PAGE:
Easyjet Throws British Disabled Passenger Off Flight At Gatwick Airport
- Written by Roberto Castiglioni
Budget airline Easyjet is once again accused of discrimination against the disabled, after reports of a 39-year-old British national thrown off a flight at Gatwick airport.
Update 18 January 2012, 21.20 PM BST: UK CAA Warns Easyjet Over Martin Sabry Debacle
Martin Sabry, 39, from Cambridge, is the latest victim of Easyjet's hard line on disabled passengers. Mr Sabry was the victim of a serious accident 17 years ago which left him paralyzed from the chest down. He is wheelchair bound since. He is a seasoned traveller, having flown hundreds of time.
On 4 January 2012, Martin Sabry arrived at Gatwick airport to board the Easyjet flight to Montpellier, France. He check-in on time cleared standard security screenings and boarded the airplane. Once on board, the flight's purser approached him.
The purser asked him if he could make his way to the emergency exit. "I explained I am paralysed from the chest down and even though I am quite active, I cannot walk," Martin says.
At this point, the flight's purser asked him to get off the plane, and wait at the boarding gate while all other passengers were boarding the flight. "I Was made to read safety-card aloud in front all other boarding passengers and say "I can" after each sentence," he says, remarking the unnecessary humiliation. "We won’t take you," the purser told him.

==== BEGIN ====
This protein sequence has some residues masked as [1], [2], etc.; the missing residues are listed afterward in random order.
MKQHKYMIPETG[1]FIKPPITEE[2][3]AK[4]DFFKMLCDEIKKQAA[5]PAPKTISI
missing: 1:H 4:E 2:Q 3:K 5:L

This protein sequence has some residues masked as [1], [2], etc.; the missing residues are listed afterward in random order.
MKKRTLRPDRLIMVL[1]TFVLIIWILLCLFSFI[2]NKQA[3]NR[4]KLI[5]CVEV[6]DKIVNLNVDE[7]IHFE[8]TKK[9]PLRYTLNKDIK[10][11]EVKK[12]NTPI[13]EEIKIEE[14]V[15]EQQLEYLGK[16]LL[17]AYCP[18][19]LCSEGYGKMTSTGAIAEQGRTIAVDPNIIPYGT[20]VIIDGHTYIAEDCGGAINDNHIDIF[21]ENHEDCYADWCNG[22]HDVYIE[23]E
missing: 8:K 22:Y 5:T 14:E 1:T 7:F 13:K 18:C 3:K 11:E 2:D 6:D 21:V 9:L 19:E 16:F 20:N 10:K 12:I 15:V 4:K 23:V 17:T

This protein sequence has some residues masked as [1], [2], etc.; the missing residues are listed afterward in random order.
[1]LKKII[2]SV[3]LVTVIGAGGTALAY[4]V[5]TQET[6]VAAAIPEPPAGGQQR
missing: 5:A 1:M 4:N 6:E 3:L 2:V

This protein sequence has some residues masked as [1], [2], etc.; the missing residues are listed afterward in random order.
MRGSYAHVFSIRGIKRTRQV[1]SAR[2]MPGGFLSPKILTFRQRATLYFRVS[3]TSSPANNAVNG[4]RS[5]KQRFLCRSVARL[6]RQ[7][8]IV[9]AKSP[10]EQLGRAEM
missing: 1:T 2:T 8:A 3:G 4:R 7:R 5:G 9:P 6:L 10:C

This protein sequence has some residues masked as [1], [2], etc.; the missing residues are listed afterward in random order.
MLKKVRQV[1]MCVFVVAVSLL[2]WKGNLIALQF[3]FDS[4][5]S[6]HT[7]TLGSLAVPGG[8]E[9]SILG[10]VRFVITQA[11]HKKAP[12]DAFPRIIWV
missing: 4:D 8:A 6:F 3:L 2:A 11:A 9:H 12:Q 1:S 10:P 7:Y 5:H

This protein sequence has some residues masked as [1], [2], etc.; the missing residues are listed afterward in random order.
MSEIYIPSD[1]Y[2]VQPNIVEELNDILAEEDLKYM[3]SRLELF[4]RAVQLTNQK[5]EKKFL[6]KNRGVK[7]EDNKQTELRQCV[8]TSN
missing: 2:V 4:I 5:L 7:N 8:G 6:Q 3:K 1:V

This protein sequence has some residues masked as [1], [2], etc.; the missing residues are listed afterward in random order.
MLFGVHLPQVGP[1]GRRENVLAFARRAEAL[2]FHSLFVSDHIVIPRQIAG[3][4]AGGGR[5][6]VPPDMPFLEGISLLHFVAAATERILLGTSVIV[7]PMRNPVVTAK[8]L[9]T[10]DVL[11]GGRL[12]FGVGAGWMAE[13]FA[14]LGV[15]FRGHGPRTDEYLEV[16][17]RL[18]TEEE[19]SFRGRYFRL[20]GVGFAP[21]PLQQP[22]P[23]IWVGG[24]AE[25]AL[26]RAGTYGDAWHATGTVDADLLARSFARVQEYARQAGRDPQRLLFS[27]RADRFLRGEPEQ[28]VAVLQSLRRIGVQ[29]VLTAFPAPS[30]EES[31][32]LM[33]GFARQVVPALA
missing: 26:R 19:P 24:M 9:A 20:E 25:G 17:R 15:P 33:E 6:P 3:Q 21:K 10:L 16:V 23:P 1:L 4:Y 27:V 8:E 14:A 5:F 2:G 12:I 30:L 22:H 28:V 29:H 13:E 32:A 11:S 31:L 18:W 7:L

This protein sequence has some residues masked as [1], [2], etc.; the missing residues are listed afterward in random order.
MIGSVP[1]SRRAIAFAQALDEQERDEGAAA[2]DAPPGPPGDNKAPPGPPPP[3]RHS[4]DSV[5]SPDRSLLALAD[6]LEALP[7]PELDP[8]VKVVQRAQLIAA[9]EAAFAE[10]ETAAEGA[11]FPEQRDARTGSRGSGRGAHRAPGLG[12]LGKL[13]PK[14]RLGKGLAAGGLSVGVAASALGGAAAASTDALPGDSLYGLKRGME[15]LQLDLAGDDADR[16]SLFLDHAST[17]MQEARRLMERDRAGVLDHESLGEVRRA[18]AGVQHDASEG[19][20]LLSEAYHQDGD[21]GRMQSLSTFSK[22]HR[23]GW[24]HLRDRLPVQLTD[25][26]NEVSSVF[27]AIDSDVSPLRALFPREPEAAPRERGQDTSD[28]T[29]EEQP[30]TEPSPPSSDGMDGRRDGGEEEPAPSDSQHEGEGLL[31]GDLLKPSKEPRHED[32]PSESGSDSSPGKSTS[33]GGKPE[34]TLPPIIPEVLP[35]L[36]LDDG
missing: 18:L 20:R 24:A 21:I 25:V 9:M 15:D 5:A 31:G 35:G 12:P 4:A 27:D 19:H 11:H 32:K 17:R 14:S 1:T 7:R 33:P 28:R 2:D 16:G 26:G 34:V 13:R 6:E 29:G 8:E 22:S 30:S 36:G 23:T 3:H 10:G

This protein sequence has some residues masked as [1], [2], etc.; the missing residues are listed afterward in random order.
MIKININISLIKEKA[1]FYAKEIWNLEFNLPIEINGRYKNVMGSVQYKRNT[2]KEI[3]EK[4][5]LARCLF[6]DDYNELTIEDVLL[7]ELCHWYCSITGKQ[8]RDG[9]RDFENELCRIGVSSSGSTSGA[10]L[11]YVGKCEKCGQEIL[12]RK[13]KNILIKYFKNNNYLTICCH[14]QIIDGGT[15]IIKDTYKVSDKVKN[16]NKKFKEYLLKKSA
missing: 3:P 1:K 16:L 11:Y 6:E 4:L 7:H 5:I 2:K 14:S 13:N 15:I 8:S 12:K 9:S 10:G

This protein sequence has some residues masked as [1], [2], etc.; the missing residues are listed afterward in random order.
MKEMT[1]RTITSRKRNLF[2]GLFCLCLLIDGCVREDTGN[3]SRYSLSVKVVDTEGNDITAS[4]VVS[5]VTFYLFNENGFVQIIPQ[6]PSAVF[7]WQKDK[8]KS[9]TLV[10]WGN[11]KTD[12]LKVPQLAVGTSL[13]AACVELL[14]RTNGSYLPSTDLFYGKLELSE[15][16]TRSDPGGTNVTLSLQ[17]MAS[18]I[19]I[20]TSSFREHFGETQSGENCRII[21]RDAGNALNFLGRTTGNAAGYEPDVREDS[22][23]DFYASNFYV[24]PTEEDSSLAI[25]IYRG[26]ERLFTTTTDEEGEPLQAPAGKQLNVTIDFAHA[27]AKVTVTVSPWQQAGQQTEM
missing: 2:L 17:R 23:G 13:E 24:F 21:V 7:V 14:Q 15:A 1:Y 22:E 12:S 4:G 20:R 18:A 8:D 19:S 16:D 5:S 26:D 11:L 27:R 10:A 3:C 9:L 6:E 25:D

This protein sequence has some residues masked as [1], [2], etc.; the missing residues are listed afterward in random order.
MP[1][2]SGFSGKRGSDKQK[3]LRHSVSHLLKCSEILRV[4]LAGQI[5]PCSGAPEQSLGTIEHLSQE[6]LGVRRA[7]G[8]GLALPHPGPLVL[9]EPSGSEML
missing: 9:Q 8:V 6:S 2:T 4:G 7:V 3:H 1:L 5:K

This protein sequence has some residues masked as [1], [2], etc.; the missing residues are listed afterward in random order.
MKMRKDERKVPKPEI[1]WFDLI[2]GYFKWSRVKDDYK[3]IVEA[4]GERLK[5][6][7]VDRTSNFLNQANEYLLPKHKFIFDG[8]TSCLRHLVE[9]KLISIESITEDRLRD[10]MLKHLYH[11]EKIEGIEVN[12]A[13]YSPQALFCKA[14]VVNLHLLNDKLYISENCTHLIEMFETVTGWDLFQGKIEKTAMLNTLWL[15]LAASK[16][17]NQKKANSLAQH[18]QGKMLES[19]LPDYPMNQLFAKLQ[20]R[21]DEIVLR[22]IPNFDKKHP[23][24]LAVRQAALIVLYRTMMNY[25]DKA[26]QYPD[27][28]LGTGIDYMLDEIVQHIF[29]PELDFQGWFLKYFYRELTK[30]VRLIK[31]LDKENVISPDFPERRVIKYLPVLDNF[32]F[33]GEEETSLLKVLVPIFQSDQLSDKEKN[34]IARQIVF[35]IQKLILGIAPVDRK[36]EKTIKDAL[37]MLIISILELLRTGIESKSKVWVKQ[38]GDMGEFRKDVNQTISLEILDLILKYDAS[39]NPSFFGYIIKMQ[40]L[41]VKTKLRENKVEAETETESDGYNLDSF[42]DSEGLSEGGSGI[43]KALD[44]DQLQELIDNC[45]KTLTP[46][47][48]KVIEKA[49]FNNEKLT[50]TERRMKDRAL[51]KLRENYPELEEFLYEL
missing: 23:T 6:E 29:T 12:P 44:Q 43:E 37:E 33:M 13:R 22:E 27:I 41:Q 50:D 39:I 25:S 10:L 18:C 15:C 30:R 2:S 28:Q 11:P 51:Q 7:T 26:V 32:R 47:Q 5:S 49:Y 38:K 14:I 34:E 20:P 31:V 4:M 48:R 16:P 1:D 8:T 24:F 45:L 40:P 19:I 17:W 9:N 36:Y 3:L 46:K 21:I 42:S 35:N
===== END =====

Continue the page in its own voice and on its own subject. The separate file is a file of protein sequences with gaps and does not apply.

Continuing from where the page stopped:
"Made to feel like a criminal [because of my disability], trailed in public by a Captain and a Purser with seriously bad personal attitudes," Mr Sabry says.
He insisted to understand the forename and last name of the Captain and the Purser of Easyjet Flight 5053 of 4 January 2012. "I will not give you our surnames," Purser "Rob" said to Martin, who was told the Captain's first name, Vince.
Things appeared to take a positive spin as Ground Control cleared Martin for the flight. However, Captain "Vince" overruled the decision, and left without leaving the disabled passenger at the gate.
Martin Sabry finally managed to speak to an Easyjet ground manager 4 hours after his flight left. He was offered an apology, a flight to Toulouse and a free taxi ride to reach Montpellier, 245 Kilometres away from Toulouse.
Martin Arrived at his original destination at 12 am, with a total delay of 12 hours on his original plan.
"We are very sorry to hear about any inconvenience or upset that was experienced by Dr Sabry on his recent flight," a spokesperson for Easyjet said. "Safety regulations state that all passengers travelling alone must be able to make their way to an emergency exit unaided; However, it seems there was a misunderstanding regarding this."
Easyjet may think an apology and a free taxi ride are sufficient to close this accident, the second serious account of discrimination against disabled passengers involving Easyjet and Gatwick airport in less than a month.
Reduced Mobility Rights believes this accident is a violation of Regulation EU 1107/2006. On this basis, we have referred the accident information to the UK Civil Aviation Authority for further investigation.